GTL - Leg 3
A hillcrest route through the heart of the Alta Langa, rich with castles and stone houses telling age-old tales.
The medieval section of Bergolo essentially makes up the entirety of this town of fewer than seventy inhabitants, one of the smallest in all the Langhe in both population and surface area. Historically always bound to the nearby Cortemilia, from which the marquises exercised their influence over all the nearby fiefdoms, the village lost its castle during the late Middle Ages. However, on the whole it remains an intact architectural unit, particularly in terms of construction materials, which essentially means Langhe stone, hence the town’s nickname: “Paese di Pietra” (Village of Stone).
From the centre of town, take the road that leads to the campground and continue along the flat, paved road to the right, near the entrance to the bungalows. Continue along the flat until a house standing on its own. From here, stay along the crest of the hill, then, near a wayside shrine, head up to the right until you reach Bric Massimino, which features an isolated farmhouse. The hillcrest here is very narrow, so you can enjoy the view of both valleys—with the rolling hills of the Bormida Valley and the steeper landscapes of the Uzzone Valley—at the same time. From here, the road turns to gravel and heads along the flat into a lovely chestnut grove. Keep to the right at a couple of forks in the road and continue on to the saddle in the hillcrest overlooking the village of Levice. A brief detour here of around a hundred metres along a dirt road will take you what’s left of the tower of this village, first established here in the early Middle Ages and then moved lower along the current main highway where Levice is located today.
If desired, a longer, unmarked detour to visit the actual village is also possible. The closed village of Levice is certainly worth a visit to see its particular, sloped checker-board layout, which is extremely rare in the Langhe region (with only La Morra perhaps having something similar). The main square, with the Church of Sant’Antonio Abate and its lovely Romanesque bell tower, also features the 17th century Palazzotto degli Scarampi, which lends the square a certain importance. The charm of this village is enhanced by the stone streets, which were designed in such a way as to facilitate the passage of mules and horses and by the vaulted entryways and shadowy passageways connecting the village’s steep streets.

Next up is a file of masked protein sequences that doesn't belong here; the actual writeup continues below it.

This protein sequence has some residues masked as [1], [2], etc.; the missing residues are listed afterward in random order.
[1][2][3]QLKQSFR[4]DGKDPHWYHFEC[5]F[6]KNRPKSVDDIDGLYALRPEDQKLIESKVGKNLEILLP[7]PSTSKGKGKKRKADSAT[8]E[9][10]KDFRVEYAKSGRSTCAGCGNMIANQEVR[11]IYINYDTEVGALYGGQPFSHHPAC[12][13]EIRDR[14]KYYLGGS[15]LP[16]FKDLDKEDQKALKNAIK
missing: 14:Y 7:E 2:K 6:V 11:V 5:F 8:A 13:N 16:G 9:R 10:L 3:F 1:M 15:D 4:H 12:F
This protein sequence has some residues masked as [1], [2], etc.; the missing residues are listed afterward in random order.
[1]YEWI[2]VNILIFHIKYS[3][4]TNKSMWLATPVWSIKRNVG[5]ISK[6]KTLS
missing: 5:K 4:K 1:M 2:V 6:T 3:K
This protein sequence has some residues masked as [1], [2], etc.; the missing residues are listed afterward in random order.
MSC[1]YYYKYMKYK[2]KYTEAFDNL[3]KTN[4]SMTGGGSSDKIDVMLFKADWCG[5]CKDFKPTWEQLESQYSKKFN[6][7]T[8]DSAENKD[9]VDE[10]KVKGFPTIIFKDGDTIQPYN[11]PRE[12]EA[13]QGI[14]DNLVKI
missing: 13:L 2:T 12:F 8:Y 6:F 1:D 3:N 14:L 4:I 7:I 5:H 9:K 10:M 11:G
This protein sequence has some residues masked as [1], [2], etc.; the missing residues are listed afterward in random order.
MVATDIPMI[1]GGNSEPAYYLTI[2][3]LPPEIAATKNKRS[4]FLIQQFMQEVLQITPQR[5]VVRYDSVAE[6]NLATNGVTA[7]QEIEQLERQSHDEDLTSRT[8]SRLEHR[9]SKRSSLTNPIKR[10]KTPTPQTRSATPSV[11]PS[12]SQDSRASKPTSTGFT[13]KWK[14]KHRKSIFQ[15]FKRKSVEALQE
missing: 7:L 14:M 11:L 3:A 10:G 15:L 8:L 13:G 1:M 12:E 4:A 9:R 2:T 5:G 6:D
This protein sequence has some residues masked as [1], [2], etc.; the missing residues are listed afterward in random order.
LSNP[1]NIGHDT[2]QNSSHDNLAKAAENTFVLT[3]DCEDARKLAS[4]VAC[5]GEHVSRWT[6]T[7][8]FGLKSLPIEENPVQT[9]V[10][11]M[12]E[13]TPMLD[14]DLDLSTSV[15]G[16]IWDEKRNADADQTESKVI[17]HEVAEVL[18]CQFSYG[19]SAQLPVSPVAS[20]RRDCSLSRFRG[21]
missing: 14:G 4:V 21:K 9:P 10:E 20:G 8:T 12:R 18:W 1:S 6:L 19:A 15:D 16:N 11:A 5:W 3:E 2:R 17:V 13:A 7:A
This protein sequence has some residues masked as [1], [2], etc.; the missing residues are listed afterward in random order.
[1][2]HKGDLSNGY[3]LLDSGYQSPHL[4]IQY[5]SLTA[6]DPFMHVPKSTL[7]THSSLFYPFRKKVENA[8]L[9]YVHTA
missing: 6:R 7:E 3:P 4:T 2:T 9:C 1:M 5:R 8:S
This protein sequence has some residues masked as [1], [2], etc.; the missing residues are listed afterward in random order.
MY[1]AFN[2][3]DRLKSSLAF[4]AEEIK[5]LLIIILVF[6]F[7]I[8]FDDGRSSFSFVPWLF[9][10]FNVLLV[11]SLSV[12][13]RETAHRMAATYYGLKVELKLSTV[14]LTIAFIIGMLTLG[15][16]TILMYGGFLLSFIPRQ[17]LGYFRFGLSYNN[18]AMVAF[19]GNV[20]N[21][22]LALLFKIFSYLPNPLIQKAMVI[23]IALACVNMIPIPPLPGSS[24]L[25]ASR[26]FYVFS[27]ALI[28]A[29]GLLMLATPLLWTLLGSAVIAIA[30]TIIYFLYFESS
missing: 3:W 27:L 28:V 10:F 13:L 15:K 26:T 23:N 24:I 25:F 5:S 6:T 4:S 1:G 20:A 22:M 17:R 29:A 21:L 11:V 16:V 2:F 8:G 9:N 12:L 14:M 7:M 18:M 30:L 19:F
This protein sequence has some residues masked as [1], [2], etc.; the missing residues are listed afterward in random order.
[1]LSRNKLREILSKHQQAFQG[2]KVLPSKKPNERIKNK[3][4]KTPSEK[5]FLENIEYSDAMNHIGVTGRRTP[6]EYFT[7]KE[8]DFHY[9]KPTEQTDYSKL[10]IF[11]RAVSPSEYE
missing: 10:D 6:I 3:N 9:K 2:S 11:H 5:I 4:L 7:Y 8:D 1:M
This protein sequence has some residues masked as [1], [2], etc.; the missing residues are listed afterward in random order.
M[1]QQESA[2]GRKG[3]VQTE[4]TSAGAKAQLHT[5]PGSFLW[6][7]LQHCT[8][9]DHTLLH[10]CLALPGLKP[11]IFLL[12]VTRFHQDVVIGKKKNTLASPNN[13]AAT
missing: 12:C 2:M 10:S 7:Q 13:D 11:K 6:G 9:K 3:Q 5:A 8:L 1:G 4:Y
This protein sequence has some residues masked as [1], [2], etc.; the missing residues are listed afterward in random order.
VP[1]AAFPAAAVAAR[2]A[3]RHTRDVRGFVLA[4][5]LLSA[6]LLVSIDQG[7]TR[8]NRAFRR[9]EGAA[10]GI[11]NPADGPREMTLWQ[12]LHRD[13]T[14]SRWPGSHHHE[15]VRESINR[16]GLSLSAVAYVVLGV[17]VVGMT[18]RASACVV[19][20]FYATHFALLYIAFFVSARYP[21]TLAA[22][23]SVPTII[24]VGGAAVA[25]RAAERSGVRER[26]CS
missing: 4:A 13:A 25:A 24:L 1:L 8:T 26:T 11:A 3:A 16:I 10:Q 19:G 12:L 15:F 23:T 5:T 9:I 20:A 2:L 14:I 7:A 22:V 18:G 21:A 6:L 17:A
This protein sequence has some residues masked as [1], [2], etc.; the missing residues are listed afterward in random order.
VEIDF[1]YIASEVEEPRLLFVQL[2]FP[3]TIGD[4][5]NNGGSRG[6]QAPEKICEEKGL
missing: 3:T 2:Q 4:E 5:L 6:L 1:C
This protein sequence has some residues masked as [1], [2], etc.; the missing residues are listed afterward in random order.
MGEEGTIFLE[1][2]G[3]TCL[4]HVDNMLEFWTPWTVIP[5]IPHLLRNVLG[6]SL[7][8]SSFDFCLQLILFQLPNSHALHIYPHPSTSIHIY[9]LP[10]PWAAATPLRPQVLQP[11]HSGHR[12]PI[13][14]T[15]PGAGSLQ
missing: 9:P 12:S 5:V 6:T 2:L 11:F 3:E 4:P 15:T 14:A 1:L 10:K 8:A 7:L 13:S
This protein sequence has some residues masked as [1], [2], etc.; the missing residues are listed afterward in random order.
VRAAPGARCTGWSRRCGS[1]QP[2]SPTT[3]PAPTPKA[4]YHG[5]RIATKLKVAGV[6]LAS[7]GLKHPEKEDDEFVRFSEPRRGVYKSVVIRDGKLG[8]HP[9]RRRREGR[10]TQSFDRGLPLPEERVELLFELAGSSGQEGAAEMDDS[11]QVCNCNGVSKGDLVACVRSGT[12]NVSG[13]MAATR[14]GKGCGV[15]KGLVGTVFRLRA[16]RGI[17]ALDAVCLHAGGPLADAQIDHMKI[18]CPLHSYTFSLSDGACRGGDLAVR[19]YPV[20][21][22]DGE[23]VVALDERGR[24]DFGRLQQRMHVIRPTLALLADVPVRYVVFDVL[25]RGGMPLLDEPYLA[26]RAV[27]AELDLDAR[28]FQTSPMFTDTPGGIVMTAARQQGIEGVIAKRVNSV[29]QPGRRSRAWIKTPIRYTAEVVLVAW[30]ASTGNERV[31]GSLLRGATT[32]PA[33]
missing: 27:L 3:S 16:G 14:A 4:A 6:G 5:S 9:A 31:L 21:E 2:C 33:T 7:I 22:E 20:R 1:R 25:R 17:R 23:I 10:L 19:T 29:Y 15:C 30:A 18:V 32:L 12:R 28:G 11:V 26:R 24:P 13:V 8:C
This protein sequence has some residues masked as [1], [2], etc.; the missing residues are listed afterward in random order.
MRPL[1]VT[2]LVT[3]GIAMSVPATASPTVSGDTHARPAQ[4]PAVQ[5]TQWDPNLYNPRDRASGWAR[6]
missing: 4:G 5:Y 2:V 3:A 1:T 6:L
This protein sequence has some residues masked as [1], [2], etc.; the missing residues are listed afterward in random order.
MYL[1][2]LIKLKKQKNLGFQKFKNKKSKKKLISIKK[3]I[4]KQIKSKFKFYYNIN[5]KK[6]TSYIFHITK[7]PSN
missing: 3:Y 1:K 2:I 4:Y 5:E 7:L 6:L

Continuing the itinerary along the crest, after a brief section of paved road, you will need to make a sharp turn to the left to climb up a difficult section of dirt road between two rows of shrubs. Ignore the roads that head down to the right and to the left and continue along the broad crest, as it climbs gradually, until you reach an intersection; after that, continue straight through onto the paved road with adjacent rest area. This slightly uphill road will take you to the panoramic Pian della Croce.
Remaining on the hillcrest, but now on a gravel road, climb further towards the summit of the hill. Head down for a brief section, but staying along the crest, to a paved road at the saddle beneath the summit of Bricco delle Forche. Climb for a few metres to an aqueduct depot, then head down to the right to a crossroads located just a few dozen metres from Cascina Coste in the middle of cultivated fields and reforested pine trees. Leave the paved road and head up to the left along a dirt road, then continue on the flat through cultivated fields, on a road more difficult to identify, until you reach a villa. Continue alongside this house to a paved road, then follow this road to the right and head down to the wider main highway. Once you have left the greenery, continue along the crest of the hill to the hamlet of Serra. At the next crossroads, follow the signs for the castle (castello) to the right and you will soon reach the summit of the hill.
The view from Prunetto is one of a kind. Its magnificent castle erected by the Del Carretto Marquises is a wondrous sight as it rises above the hill beneath it. Together, the castle and the adjacent church (a Romanesque church originally dedicated to San Lorenzo, but now the Sanctuary of Carmine) form one of the most stunning landmarks in the entire Langhe region. The sanctuary, which was expanded multiple times following its circa 12th century founding, features remarkable frescos that are some of the oldest in the valley, as well as a series of works by Segurano Cigna, master of the neo-Gothic Mondovì school of the 15th century. The castle rests right on the edge of the cliff face, probably because of a landslide that swallowed up a section of the oldest part of the village and maintains the look of an ominous medieval manner. You will need to continue on to the beginning of the wall that runs along the entryway known as “La Battagliera” and then head down to the left along the steep Via Castello to cross the oldest hamlet of this municipality. You will soon be back on the main highway, where you will turn to the right and continue on to the main church.
Along the way:
Point of interest along the way
Via San Sebastiano